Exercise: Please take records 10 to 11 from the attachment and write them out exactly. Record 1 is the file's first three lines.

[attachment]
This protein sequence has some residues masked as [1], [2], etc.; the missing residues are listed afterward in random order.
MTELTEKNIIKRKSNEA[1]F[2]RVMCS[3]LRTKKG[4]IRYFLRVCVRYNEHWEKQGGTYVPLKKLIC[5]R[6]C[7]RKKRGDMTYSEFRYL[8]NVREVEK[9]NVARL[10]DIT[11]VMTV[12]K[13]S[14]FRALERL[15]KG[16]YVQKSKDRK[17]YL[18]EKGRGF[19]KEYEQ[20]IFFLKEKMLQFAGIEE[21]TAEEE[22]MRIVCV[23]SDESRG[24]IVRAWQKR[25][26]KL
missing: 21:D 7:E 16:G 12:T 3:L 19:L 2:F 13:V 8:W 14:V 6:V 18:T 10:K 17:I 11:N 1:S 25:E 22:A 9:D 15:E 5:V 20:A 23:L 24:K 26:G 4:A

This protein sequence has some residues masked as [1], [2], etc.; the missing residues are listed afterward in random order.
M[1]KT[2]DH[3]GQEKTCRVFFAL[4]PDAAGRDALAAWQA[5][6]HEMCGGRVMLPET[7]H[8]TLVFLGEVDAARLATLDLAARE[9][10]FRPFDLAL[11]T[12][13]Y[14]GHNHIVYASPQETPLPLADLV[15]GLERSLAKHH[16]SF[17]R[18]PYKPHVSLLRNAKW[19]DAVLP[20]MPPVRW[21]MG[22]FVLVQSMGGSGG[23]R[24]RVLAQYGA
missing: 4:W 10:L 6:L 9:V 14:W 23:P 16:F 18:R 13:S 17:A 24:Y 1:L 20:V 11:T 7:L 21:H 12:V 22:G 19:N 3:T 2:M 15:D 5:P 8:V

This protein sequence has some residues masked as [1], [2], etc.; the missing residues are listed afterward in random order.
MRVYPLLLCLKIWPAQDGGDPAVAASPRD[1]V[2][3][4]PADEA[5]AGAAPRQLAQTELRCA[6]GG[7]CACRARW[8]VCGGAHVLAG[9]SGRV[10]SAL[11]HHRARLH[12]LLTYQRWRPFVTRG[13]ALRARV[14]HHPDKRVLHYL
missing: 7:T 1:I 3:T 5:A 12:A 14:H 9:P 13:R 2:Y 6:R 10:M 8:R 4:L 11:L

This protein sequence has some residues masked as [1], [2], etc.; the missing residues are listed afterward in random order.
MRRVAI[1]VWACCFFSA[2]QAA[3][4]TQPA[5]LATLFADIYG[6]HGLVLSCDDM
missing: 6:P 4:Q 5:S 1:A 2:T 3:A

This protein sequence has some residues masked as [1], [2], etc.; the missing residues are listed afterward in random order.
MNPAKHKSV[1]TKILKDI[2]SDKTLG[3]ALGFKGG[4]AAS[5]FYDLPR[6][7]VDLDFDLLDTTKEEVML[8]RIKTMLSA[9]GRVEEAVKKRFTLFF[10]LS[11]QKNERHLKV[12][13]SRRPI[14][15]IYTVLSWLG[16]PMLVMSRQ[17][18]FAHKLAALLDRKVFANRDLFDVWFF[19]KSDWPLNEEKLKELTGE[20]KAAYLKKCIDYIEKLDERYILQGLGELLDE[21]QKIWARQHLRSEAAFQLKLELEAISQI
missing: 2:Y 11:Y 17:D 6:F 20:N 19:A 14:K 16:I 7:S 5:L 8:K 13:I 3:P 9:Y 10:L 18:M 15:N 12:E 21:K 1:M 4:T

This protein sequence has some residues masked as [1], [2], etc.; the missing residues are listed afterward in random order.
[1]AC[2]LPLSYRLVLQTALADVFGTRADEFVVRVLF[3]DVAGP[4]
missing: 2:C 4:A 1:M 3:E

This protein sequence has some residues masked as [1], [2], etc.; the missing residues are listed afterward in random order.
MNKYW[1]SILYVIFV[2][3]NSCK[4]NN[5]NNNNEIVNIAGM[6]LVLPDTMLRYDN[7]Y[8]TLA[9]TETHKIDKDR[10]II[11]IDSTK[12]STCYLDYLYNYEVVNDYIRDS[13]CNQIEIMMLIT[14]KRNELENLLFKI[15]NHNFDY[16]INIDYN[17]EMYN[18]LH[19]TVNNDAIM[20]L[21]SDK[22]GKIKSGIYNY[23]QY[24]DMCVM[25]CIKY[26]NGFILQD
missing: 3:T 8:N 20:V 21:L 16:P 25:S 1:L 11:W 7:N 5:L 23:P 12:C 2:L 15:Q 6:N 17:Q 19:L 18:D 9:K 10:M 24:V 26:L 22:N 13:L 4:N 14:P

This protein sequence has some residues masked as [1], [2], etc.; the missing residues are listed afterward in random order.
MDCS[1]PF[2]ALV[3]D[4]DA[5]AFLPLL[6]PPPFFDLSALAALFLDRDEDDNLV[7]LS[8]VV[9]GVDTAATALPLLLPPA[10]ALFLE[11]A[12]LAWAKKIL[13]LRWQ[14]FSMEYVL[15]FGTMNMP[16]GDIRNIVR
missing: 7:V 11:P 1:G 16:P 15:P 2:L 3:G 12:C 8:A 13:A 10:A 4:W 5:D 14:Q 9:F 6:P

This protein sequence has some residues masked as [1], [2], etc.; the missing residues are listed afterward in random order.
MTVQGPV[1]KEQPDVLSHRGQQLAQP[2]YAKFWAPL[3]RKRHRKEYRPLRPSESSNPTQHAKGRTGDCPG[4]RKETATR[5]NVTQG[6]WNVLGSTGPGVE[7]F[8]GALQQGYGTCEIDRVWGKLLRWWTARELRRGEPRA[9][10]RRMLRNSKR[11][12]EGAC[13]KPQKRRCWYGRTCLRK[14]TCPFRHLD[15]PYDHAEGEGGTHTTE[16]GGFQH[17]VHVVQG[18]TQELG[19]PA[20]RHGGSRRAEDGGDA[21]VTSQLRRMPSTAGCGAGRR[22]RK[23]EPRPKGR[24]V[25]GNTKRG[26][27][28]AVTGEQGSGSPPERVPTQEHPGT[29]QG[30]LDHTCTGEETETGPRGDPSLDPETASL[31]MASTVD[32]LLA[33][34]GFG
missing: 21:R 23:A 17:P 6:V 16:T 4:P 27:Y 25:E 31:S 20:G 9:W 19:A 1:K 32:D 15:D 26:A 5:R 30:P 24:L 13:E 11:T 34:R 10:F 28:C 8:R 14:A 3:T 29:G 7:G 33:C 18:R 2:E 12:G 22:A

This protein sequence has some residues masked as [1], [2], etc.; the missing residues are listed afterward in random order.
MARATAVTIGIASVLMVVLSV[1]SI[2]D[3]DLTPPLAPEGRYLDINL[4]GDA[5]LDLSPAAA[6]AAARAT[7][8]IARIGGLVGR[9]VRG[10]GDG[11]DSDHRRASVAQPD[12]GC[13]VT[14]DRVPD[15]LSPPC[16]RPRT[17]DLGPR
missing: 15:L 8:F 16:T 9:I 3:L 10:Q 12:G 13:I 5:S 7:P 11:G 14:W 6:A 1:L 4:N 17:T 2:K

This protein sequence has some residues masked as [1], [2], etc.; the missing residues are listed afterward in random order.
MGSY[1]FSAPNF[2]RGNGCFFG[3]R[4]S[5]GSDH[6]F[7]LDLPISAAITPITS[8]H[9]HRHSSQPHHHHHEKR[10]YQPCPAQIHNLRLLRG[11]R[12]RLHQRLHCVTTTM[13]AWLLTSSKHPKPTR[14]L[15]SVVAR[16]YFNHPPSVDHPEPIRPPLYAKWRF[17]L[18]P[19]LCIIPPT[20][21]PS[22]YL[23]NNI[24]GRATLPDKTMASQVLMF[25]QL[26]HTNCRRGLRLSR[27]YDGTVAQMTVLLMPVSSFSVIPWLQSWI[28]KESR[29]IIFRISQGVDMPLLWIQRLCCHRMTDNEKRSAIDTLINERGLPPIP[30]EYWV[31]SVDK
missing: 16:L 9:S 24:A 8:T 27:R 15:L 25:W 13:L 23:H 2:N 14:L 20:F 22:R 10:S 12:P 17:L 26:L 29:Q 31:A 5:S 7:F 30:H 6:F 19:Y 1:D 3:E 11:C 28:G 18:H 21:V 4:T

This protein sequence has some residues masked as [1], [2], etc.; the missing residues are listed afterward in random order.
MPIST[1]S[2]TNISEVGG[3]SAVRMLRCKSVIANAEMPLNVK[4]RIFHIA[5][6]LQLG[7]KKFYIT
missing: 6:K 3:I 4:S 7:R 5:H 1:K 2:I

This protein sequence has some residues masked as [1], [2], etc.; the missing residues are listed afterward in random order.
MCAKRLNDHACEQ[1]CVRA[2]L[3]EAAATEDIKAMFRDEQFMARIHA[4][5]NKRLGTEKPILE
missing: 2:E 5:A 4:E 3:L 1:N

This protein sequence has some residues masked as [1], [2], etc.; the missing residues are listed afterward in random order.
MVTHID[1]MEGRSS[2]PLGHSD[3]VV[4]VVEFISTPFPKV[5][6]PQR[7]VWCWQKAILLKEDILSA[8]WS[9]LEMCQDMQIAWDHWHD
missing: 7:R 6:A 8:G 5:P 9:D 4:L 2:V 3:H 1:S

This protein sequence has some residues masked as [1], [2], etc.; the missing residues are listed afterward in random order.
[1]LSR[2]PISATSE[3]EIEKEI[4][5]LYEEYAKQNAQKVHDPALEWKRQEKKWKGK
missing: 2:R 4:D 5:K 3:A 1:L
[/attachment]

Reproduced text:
This protein sequence has some residues masked as [1], [2], etc.; the missing residues are listed afterward in random order.
MARATAVTIGIASVLMVVLSV[1]SI[2]D[3]DLTPPLAPEGRYLDINL[4]GDA[5]LDLSPAAA[6]AAARAT[7][8]IARIGGLVGR[9]VRG[10]GDG[11]DSDHRRASVAQPD[12]GC[13]VT[14]DRVPD[15]LSPPC[16]RPRT[17]DLGPR
missing: 15:L 8:F 16:T 9:I 3:L 10:Q 12:G 13:I 5:S 7:P 11:G 14:W 6:A 1:L 4:N 17:T 2:K

This protein sequence has some residues masked as [1], [2], etc.; the missing residues are listed afterward in random order.
MGSY[1]FSAPNF[2]RGNGCFFG[3]R[4]S[5]GSDH[6]F[7]LDLPISAAITPITS[8]H[9]HRHSSQPHHHHHEKR[10]YQPCPAQIHNLRLLRG[11]R[12]RLHQRLHCVTTTM[13]AWLLTSSKHPKPTR[14]L[15]SVVAR[16]YFNHPPSVDHPEPIRPPLYAKWRF[17]L[18]P[19]LCIIPPT[20][21]PS[22]YL[23]NNI[24]GRATLPDKTMASQVLMF[25]QL[26]HTNCRRGLRLSR[27]YDGTVAQMTVLLMPVSSFSVIPWLQSWI[28]KESR[29]IIFRISQGVDMPLLWIQRLCCHRMTDNEKRSAIDTLINERGLPPIP[30]EYWV[31]SVDK
missing: 16:L 9:S 24:A 8:T 27:R 15:L 25:W 13:L 23:H 2:N 14:L 20:F 22:R 10:S 12:P 17:L 26:L 29:Q 31:A 5:S 7:F 30:H 6:F 19:Y 1:D 3:E 11:C 28:G 18:H 21:V 4:T